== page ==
William Lambe

William Lambe
Physician William Lambe.png
BornFebruary 26, 1765
DiedJune 11, 1847
OccupationPhysician, writer

William Lambe, FRCP (26 February 1765 – 11 June 1847) was an English physician and pioneer of vegetarianism.

Biography[edit]

He was born in Warwick, the son of Lacon Lambe, a Hereford attorney. He was educated at Hereford Grammar School, where he was head boy, and St John's College, Cambridge, graduating B.D. (as fourth wrangler) in 1786, M.B. in 1789, and M.D. in 1802.[1] He was admitted a fellow of his college on 11 March 1788.

In 1790 he took over the practice of a Warwick friend and in the same year published his ‘Analyses of the Leamington Water'. The results of further minute chemical examination of these waters were published by him in the fifth volume of the ‘Transactions’ of the Philosophical Society of Manchester. Moving to London about 1800, Lambe was admitted a Fellow of the College of Physicians in 1804, becoming a censor (examiner) and delivering the Croonian Lecture on several occasions between 1806 and 1828 and the Harveian Oration in 1818.[1]

His London practice was in King's (now Theobald's) Road, Bedford Row, where he attended three times a week. Many of his patients were needy people, from whom he would accept no fees.[1] He retired from medical practice about 1840.

He died at Dilwyn, Herefordshire on 11 June 1847 and is buried in the family vault in the churchyard there.[1] His son, William Lacon Lambe, also studied medicine and graduated M.B. in 1820 from Caius College, Cambridge.

Vegetarianism[edit]

Water and Vegetable Diet, 1850 edition

Lambe was considered an eccentric by his contemporaries, mainly on the ground that he was a strict, but not fanatical, vegetarian and that his favourite prescription was filtered water.

Lambe suffered from a variety of chronic diseases so gave up animal food in 1806 and embraced a vegetable and distilled water diet.[2] His health improved so he continued the diet on a permanent basis. Lambe tried the diet on several of his patients and published the results in a book in 1815.[2] In 1816, there was an extensive review of Lambe's book in The Medico-Chirurgical Journal and Review.[3] Lambe converted his patient John Frank Newton to vegetarianism.[4]

Lambe believed that a distilled water and vegetarian diet could cure almost every known disease, including cancer.[5][6] Lambe ate a very simple diet. For breakfast he ate bread with fruit or salad.[7] His dinner consisted of vegetables, a pie, often an onion dumpling. For supper, he ate the same as his breakfast. Lambe did not drink coffee or tea and always walked, no matter the weather.[7] As Lambe did not consume diary or meat products, he has been described as an "early vegan pioneer".[8]

Lambe's ideas were not popular amongst the medical community of his day. In 1843, Jonathan Pereira commented that Lambe "gained few, if any proselytes to his opinions and practice."[9]

Lambe influenced the vegetarian movement in the United Kingdom. In The Ethics of Diet, 1833 Howard Williams concluded that "Dr. Lambe occupies an eminent position in the medical literature of vegetarianism, and he divides with his predecessor, Dr. Cheyne, the honour of being the founder of scientific dietetics in this country."[10]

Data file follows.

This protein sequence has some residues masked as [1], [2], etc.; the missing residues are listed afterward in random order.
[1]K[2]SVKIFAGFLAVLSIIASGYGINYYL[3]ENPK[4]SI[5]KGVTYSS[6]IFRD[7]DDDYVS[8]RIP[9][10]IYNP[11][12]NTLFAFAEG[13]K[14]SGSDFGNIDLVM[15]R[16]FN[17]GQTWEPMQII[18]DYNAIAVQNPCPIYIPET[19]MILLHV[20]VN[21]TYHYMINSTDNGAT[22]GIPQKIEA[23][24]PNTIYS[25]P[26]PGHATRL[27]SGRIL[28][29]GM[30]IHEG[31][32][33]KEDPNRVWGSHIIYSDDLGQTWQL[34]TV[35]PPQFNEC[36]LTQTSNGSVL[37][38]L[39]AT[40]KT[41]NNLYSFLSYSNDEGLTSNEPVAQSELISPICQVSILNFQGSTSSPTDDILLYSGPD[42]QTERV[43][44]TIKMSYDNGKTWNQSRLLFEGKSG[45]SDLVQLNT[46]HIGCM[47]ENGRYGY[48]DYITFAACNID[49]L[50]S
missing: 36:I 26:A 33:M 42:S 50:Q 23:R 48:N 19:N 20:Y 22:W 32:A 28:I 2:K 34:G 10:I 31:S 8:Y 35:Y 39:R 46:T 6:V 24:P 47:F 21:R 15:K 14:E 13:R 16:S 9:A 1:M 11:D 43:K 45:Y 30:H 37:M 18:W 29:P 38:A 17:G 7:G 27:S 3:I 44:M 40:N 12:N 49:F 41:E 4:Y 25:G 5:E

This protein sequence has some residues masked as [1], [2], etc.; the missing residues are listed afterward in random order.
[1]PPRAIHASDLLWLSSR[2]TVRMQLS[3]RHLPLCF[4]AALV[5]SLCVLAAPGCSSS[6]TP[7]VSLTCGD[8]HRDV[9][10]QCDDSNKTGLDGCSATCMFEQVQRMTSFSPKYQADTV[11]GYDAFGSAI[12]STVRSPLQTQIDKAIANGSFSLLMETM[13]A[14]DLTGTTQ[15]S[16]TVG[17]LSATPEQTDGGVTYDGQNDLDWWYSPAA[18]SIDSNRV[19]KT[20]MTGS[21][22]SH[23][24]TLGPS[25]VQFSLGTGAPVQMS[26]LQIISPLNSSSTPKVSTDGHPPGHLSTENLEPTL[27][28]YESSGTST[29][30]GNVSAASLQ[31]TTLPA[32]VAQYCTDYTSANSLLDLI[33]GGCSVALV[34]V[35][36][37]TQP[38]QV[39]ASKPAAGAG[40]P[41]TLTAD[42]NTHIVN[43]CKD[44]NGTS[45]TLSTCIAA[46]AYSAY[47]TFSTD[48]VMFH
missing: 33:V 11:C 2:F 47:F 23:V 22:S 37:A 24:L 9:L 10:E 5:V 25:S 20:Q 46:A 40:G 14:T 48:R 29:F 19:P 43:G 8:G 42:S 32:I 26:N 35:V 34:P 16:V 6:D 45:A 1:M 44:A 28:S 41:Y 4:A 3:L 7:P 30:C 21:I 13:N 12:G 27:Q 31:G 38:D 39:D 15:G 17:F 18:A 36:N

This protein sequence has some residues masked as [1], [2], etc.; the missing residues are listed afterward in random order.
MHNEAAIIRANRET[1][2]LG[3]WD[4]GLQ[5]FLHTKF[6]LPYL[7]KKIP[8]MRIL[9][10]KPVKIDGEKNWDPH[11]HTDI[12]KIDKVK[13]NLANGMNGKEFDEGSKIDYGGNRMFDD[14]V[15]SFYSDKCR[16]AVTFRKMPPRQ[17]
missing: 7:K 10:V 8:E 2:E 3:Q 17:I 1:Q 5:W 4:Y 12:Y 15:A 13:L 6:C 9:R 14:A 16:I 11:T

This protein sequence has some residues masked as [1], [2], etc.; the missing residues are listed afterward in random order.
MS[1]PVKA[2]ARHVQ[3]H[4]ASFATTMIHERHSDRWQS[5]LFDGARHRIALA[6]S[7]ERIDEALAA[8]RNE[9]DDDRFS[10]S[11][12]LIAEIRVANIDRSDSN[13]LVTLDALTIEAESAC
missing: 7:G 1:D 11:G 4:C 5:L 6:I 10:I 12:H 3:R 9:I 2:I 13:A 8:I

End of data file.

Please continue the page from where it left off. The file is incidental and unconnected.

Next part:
In 1873, Inspector-General Edward Hare authored a biography of Lambe.[7]

Works[edit]

He published a number of written works, including:

  • Researches into the Properties of Spring Water, with Medical Cautions against the use of Lead in Water Pipes, Pumps, Cisterns, &c., 1803, 8vo.
  • A Medical and Experimental Enquiry into the Origin, Symptoms, and Cure of Constitutional Diseases, particularly Scrofula, Consumption, Cancer, and Gout, 1805, 8vo; republished, with notes and additions by Joel Shew, New York, 1854.
  • Reports of the Effects of a Peculiar Regimen on Scirrhous Tumours and Cancerous Ulcers, 1809, 8vo. The British Museum copy contains a manuscript letter from the author to Lord Erskine, and some remarks upon the work by the latter.
  • Additional Reports on the Effects of a Peculiar Regimen, &c., London, 1815, 8vo. Extracts from these two works, with a preface and notes by E. Hare, and written in the corresponding style of phonography by I. Pitman, were published at Bath in 1869, 12mo.
  • An Investigation of the Properties of Thames Water, London, 1828, 8vo.
  • On the Possibility of Supporting Life on a Vegetable Diet, The Lancet, 1844.
  • Water and Vegetable Diet in Consumption, Scrofula, Cancer, Asthma, and Other Chronic Diseases, with notes and additions, by Joel Shew, M.D., New York: Fowlers and Wells, 1854.

References[edit]

  1. ^ a b c d Munk, William (1878). The Roll of the Royal College of Physicians of London: Comprising Biographical Sketches (Volume 3). Royal College of Physicians. pp. 17–19.
  2. ^ a b Hoolihan, Christopher. (2001). An Annotated Catalogue of the Edward C. Atwater Collection of American Popular Medicine and Health Reform, Volume 1. University of Rochester Press. p. 603. ISBN 1-58046-098-4
  3. ^ Additional Reports on the Effects of a Peculiar Regimen in Cases of Cancer, Scrofula, Consumption, Asthma, and Other Chronic Diseases. (1816). The Medico-Chirurgical Journal and Review 2 (11): 371–385.
  4. ^ Thomas, Keith. (1983). Man and the Natural World: A History of the Modern Sensibility. Pantheon Books. p. 296. ISBN 978-0394727127
  5. ^ Spencer, Colin. (2002). Vegetarianism: A History. pp. 225-226. ISBN 1-56858-238-2
  6. ^ Gratzer, Walter. (2005). Terrors of the Table: The Curious History of Nutrition. Oxford University Press.
  7. ^ a b c Vegetable Diet. (1874). The Medical Times and Gazette 2: 263–264.
  8. ^ Nardo, Don. (2014). Vegan Diets. Gale. p. 20. ISBN 978-1-4205-1151-2
  9. ^ Pereira, Jonathan. (1843). A Treatise on Food and Diet. London: Longman, Brown, Green and Longmans. p. 502
  10. ^ Williams, Howard. (1896). The Ethics of Diet. London. p. 198

External links[edit]